Beginning in January, the Fed will buy $75 billion in bonds each month, down from the $85 billion it had been buying since September 2012.
"In light of the cumulative progress toward maximum employment and the improvement in the outlook for labor market conditions, the Committee decided to modestly reduce the pace of its asset purchases," the Fed said in a statement.
The Fed decided to cut back on both types of bond purchases -- mortgage-backed securities and Treasuries -- by $5 billion per month each.
The bond-buying program has become so large, it's expected to push the Fed's assets to $4 trillion this week -- money the Fed basically created out of thin air.
The new cut represents the beginning of a gradual wind-down process which Wall Street has nicknamed "tapering."
But the complete end to Fed stimulus is still probably years away.
Fed officials have been stressing lately that tapering does not mean "tightening." In fact, the Fed extended its commitment to keep short-term interest rates "exceptionally low" until either the unemployment rate falls to around 6.5% or the inflation rate exceeds 2.5% a year.
At a press conference immediately following the announcement, Bernanke stressed that the Fed's actions did not amount to a withdrawal of support for the economy. "Nothing we did today was intended to reduce accommodation," he said.
Most officials expect rates to rise in 2015, despite the fact that inflation will likely still be below the target at that point.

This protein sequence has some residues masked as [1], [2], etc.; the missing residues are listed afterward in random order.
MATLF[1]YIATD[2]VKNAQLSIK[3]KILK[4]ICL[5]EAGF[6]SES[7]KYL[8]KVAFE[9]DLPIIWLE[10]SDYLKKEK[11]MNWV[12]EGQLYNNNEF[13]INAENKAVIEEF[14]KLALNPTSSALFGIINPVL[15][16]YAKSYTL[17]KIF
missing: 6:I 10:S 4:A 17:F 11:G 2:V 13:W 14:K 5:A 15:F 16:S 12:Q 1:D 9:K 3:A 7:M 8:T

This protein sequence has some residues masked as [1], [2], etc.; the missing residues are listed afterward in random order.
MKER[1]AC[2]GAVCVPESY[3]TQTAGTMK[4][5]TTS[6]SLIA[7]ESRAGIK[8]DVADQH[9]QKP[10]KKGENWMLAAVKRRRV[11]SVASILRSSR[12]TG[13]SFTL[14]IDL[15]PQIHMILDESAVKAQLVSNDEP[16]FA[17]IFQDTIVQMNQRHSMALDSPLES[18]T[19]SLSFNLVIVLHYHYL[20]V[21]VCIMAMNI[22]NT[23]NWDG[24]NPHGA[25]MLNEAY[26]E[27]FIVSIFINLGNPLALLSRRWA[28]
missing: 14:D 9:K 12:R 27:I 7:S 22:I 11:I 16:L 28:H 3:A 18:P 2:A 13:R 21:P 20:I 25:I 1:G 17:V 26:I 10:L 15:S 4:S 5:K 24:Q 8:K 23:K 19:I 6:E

Bernanke also explained that the Fed had "enhanced" its forward guidance on keeping interest rates low.
"The committee is determined to avoid inflation that is too low, as well as inflation that is too high," Bernanke said.
But rates will remain low for a while, so consumers can still expect to lock in historically cheap rates on mortgages, car or business loans, albeit probably not at the record lows seen earlier this year.
Stocks jumped following the announcement, with the Dow gaining 200 points after the news.
How we got here: Traditionally, the Fed has used low interest rates to stimulate the economy in times of stress, but in the most recent financial crisis, it was forced to take unprecedented measures.
First, the Fed slashed its key interest rate to near-zero in 2008.
Next, in a program known as "quantitative easing," or QE, the Fed started buying bonds like U.S. Treasuries and mortgage-backed securities in an attempt to lower long-term interest rates too.
That second move came in three rounds that have since been nicknamed QE1, QE2 and QE3.
Among them, QE3 was the only program that wasn't given an explicit end-date. Instead, the Fed said it was looking for substantial improvement in the job market. But there's room for interpretation on what exactly that means. The Fed already botched some of its communications surrounding the word "substantial."
Back in May, for example, Chairman Ben Bernanke said he believed the Fed would start to taper "later this year," ending the bond-buying program completely in 2014, when the unemployment rate falls to around 7%.
Wall Street believed him, and stocks started falling and bond yields started rising over the summer.
But then the Fed met in July, September and October without taking action, and the unemployment rate fell to 7% in November, but still there was no taper.
Only one Fed member -- Eric Rosengren of the Boston Federal Reserve -- formally dissented against Wednesday's decision. He felt that unemployment was still too high and inflation was still too low to begin pulling back on stimulus.
Bernanke will attend one more policy meeting next month, before his term as Fed chair ends January 31. The rest of the Fed's exit strategy will have to be left to his presumed successor, Janet Yellen.
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